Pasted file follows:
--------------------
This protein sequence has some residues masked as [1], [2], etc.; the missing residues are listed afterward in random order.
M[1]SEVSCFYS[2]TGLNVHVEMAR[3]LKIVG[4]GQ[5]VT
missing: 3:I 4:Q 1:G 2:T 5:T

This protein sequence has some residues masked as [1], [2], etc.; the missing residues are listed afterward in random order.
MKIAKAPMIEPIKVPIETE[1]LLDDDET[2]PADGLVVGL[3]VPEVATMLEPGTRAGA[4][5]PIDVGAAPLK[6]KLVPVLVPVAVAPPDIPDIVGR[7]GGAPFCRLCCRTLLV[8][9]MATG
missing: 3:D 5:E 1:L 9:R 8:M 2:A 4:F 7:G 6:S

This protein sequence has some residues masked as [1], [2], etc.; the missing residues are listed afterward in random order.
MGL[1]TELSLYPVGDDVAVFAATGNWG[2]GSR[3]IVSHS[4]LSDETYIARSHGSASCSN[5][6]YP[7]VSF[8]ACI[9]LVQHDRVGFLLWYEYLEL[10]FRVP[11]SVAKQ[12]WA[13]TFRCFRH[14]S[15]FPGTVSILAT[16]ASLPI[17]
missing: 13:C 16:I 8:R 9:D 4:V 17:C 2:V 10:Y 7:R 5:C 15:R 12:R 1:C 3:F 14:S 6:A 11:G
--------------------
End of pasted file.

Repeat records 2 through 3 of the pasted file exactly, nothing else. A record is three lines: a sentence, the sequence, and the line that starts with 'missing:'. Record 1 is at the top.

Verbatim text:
This protein sequence has some residues masked as [1], [2], etc.; the missing residues are listed afterward in random order.
MKIAKAPMIEPIKVPIETE[1]LLDDDET[2]PADGLVVGL[3]VPEVATMLEPGTRAGA[4][5]PIDVGAAPLK[6]KLVPVLVPVAVAPPDIPDIVGR[7]GGAPFCRLCCRTLLV[8][9]MATG
missing: 3:D 5:E 1:L 9:R 8:M 2:A 4:F 7:G 6:S

This protein sequence has some residues masked as [1], [2], etc.; the missing residues are listed afterward in random order.
MGL[1]TELSLYPVGDDVAVFAATGNWG[2]GSR[3]IVSHS[4]LSDETYIARSHGSASCSN[5][6]YP[7]VSF[8]ACI[9]LVQHDRVGFLLWYEYLEL[10]FRVP[11]SVAKQ[12]WA[13]TFRCFRH[14]S[15]FPGTVSILAT[16]ASLPI[17]
missing: 13:C 16:I 8:R 9:D 4:V 17:C 2:V 10:Y 7:R 5:C 15:R 12:R 1:C 3:F 14:S 6:A 11:G